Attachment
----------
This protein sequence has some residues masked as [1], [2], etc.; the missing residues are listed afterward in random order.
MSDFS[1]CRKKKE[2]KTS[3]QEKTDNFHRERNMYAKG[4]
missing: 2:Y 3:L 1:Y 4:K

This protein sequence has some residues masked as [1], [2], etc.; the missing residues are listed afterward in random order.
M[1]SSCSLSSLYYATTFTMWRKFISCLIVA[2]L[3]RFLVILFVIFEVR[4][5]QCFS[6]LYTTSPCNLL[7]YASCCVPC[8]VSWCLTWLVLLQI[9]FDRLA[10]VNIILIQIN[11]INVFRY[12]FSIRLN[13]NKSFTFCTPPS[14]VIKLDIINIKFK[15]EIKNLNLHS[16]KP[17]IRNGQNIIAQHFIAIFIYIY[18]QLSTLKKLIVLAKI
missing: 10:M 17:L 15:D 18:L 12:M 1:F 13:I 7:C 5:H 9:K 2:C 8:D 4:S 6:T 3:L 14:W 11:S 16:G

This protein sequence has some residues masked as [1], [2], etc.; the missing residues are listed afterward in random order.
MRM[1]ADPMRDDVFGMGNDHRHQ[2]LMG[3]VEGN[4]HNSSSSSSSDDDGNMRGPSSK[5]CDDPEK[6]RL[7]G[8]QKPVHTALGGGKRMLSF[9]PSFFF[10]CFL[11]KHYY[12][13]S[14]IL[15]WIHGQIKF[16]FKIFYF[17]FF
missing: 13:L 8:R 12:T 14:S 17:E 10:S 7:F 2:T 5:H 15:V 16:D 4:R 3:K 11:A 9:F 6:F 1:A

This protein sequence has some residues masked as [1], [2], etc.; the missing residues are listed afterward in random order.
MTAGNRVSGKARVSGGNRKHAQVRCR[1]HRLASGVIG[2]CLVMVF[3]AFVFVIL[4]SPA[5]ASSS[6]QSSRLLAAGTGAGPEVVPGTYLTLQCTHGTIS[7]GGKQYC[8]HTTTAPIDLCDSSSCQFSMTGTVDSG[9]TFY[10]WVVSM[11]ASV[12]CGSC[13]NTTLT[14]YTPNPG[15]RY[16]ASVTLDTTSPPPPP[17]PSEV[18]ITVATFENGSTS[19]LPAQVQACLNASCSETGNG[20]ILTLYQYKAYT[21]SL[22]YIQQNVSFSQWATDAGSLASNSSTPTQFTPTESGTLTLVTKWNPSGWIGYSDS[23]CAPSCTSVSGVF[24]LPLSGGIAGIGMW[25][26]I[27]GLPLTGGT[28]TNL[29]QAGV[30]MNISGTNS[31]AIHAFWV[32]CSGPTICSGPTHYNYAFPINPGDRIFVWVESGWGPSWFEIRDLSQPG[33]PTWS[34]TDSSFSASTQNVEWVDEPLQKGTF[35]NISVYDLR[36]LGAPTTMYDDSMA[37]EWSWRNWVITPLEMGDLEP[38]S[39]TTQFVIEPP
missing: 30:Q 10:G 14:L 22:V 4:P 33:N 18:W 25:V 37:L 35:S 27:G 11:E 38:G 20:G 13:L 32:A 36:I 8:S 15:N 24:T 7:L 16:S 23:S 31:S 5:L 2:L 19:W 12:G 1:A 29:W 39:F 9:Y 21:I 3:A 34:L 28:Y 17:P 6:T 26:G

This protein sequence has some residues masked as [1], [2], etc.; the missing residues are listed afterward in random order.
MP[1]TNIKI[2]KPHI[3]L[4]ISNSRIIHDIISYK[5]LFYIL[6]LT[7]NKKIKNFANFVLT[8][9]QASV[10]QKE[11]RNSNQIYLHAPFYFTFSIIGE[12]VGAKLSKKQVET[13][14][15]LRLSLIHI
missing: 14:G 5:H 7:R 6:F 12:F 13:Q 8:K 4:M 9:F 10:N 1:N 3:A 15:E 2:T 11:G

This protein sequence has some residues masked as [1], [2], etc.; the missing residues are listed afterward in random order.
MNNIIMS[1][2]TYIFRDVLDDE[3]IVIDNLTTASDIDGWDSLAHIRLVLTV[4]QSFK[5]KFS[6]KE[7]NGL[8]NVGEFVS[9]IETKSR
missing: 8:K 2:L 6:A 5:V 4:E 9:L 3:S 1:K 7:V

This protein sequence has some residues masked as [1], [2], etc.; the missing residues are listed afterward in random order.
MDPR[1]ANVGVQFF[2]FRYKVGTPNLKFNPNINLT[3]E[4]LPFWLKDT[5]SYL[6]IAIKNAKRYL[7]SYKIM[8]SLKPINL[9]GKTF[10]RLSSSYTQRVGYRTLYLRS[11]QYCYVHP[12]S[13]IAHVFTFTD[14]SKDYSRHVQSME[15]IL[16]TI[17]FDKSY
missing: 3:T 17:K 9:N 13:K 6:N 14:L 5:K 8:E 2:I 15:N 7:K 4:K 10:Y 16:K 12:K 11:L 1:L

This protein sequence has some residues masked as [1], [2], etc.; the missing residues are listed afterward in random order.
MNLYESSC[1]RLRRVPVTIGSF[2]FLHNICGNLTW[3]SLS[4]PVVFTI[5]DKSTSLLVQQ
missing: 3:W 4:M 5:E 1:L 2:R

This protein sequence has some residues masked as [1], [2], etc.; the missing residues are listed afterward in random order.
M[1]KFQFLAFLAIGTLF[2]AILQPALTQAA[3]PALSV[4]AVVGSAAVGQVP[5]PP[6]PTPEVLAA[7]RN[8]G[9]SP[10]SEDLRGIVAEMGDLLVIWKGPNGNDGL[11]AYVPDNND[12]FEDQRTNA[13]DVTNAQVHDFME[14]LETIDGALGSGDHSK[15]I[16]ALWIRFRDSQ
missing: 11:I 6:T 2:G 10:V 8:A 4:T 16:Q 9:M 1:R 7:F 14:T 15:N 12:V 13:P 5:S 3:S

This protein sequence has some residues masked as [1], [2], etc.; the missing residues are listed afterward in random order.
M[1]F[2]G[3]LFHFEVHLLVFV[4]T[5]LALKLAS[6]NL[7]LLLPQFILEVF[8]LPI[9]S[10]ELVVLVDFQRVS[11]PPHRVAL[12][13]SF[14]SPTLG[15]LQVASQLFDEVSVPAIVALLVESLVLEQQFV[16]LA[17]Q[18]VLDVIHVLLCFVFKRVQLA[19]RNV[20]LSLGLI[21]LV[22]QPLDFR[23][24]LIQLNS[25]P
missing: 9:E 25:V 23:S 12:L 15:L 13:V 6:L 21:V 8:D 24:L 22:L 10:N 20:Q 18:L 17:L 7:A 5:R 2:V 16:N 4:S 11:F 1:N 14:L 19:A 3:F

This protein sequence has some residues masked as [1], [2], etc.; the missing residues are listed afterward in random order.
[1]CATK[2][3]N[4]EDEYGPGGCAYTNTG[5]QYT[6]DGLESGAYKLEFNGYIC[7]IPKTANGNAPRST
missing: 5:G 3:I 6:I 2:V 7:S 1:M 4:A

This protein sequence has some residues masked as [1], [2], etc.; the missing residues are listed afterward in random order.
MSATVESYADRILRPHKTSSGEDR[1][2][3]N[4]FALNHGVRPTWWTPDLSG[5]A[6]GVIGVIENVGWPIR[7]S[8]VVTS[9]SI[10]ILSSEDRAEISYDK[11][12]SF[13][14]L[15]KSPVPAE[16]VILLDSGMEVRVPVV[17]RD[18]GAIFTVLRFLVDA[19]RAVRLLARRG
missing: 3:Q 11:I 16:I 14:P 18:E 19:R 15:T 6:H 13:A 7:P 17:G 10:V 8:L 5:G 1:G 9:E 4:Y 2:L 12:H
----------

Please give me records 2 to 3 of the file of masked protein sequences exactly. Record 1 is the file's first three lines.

This protein sequence has some residues masked as [1], [2], etc.; the missing residues are listed afterward in random order.
M[1]SSCSLSSLYYATTFTMWRKFISCLIVA[2]L[3]RFLVILFVIFEVR[4][5]QCFS[6]LYTTSPCNLL[7]YASCCVPC[8]VSWCLTWLVLLQI[9]FDRLA[10]VNIILIQIN[11]INVFRY[12]FSIRLN[13]NKSFTFCTPPS[14]VIKLDIINIKFK[15]EIKNLNLHS[16]KP[17]IRNGQNIIAQHFIAIFIYIY[18]QLSTLKKLIVLAKI
missing: 10:M 17:L 15:D 18:L 12:M 1:F 13:I 7:C 5:H 9:K 2:C 8:D 4:S 6:T 3:L 14:W 11:S 16:G

This protein sequence has some residues masked as [1], [2], etc.; the missing residues are listed afterward in random order.
MRM[1]ADPMRDDVFGMGNDHRHQ[2]LMG[3]VEGN[4]HNSSSSSSSDDDGNMRGPSSK[5]CDDPEK[6]RL[7]G[8]QKPVHTALGGGKRMLSF[9]PSFFF[10]CFL[11]KHYY[12][13]S[14]IL[15]WIHGQIKF[16]FKIFYF[17]FF
missing: 13:L 8:R 12:T 14:S 17:E 10:S 7:F 2:T 5:H 15:V 16:D 4:R 3:K 11:A 9:F 6:F 1:A